Today was a day of bee strangeness, and sadness.
First, I saw an albino honey bee in the spearmint blossoms this morning while hanging my laundry out to dry in the back yard. It wasn't pure white, by any means, but it was tawny-colored where the yellow stripes would have been, and had brownish areas where the black would have been. I'd guess it was leucistic and not a true albino.
Then in the afternoon I found a dead bee in back. That happens occasionally and is not remarkable in and of itself, but less than 5 minutes later I spied a live bee in great distress. She was crawling along the walk, unable to fly. As she crawled she periodically tried to buzz her wings but only the left pair could move. She also gyrated her abdomen, and, with all 6 legs one by one, frantically did what looked like scratching herself all over her exoskeleton.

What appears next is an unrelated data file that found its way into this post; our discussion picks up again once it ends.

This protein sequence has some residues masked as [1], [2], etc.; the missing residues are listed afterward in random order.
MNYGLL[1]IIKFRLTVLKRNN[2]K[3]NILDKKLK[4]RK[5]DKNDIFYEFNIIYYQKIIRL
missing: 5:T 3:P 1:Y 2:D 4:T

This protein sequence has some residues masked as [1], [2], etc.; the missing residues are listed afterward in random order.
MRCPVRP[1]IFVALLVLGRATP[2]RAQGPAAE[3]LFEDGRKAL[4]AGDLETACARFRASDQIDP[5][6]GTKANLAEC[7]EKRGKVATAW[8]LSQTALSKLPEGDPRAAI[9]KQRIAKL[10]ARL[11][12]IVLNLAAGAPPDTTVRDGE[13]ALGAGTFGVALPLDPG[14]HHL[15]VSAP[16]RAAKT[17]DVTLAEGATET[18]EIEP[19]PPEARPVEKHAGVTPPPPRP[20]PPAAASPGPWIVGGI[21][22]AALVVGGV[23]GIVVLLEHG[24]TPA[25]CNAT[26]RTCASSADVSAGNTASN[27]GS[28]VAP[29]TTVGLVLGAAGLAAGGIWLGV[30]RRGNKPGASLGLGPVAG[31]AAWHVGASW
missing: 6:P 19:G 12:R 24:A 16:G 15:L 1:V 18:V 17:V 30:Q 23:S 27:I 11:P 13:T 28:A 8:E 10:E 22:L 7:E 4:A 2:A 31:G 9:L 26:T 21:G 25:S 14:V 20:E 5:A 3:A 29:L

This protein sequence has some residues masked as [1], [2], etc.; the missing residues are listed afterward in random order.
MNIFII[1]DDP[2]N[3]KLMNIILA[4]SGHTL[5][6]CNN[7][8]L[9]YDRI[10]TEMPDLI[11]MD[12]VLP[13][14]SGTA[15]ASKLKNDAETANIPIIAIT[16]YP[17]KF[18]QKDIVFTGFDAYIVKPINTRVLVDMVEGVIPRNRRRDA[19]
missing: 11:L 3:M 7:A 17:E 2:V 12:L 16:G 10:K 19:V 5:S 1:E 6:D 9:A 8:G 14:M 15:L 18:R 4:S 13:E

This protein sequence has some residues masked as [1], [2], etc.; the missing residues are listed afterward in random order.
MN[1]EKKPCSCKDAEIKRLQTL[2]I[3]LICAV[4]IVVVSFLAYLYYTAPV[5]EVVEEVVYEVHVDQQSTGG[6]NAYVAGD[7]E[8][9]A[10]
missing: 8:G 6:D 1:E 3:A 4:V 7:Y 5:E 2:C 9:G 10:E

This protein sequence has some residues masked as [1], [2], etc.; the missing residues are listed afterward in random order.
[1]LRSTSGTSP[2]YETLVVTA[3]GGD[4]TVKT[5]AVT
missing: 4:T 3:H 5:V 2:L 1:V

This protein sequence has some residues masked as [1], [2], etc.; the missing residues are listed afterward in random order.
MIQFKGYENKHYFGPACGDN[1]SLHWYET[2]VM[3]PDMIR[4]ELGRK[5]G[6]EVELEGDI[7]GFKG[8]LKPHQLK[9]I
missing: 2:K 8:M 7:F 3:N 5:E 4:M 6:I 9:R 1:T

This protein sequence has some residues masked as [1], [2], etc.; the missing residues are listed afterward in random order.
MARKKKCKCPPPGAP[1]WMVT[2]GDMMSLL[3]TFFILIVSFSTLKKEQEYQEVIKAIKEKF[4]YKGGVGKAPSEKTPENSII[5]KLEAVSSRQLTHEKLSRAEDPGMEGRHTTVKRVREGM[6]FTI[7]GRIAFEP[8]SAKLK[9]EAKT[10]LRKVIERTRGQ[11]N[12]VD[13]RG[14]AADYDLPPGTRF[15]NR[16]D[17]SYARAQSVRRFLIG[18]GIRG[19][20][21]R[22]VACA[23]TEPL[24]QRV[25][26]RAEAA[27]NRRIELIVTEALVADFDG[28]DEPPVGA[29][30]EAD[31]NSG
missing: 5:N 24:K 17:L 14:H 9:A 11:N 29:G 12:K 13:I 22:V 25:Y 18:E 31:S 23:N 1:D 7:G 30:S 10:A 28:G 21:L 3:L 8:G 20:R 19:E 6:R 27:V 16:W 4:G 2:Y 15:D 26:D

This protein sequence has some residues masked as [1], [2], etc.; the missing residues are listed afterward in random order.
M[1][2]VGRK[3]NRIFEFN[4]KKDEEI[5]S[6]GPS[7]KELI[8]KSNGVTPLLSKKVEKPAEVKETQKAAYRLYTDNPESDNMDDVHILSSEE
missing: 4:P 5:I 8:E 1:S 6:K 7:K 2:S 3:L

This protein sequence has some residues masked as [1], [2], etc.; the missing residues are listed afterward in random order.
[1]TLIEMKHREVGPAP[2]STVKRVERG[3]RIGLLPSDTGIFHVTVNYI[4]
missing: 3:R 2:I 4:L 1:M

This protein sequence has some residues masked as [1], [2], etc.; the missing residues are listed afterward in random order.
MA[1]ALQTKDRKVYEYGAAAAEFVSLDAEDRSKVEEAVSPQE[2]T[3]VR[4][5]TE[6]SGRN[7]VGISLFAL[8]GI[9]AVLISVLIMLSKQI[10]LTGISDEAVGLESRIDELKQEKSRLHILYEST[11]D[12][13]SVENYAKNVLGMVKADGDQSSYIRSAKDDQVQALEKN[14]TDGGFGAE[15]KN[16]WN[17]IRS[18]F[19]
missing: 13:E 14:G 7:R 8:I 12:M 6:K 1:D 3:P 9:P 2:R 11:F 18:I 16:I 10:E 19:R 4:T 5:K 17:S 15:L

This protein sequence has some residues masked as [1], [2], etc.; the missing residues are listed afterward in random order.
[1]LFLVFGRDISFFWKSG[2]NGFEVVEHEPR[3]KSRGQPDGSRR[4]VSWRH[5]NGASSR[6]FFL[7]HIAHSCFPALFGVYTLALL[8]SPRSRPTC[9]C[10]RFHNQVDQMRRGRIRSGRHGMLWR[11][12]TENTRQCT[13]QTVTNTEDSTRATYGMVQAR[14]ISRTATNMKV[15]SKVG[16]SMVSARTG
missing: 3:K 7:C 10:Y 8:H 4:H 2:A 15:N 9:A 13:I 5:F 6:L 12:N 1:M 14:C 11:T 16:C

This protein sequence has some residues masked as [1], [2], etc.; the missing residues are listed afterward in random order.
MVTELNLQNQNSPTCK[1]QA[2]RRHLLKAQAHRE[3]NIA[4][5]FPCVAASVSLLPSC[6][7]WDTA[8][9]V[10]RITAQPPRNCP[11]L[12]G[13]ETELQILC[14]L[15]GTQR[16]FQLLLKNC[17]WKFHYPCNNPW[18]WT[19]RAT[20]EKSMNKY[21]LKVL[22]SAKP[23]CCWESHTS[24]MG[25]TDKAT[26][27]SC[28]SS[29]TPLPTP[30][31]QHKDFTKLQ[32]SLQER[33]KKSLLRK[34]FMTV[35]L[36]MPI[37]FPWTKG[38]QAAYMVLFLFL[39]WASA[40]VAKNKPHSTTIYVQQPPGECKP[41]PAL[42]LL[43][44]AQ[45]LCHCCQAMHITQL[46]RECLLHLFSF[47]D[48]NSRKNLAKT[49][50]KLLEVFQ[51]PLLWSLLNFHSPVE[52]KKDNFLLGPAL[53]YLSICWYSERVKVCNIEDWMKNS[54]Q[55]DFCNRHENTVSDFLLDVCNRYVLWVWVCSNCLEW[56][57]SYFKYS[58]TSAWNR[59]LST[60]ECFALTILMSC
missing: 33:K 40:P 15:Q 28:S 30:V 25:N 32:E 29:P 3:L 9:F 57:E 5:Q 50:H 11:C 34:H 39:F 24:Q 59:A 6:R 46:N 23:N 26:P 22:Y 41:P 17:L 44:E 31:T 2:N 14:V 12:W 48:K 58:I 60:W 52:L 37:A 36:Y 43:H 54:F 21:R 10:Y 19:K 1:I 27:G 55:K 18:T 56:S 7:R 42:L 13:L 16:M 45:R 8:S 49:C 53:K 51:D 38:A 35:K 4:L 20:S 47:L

This was disturbing enough, but two minutes later I found a second bee with the same strange behavior -- couldn't fly, gyrating abdomen, frantic scratching. (There was at least one or possibly two other similarly distressed bees I saw, but I lost track of them when I turned my attention back to the original two.)
After dinner I found 4 floundering, distressed bees in back, and a new dead one. And later on, at sundown, there were 2 still crawling around on the walk, desperately struggling to make right whatever had gone wrong.
Even though my (pesticide-free) spearmint and lemon balm patches have been swarming with honey bees for a few weeks now, teeming with robust, healthy activity, I hated to see even a small few of them in such distress, after all the horrible things that have happened to honey bees in the past couple of years. I am worried.
Here's the dead bee, with her proboscis unfurled.
It looks like she's playing a flute. (Hmm, that pose looks a little familiar . . . )
Distressed bee desperately contorting herself.
A healthy bee in the spearmint.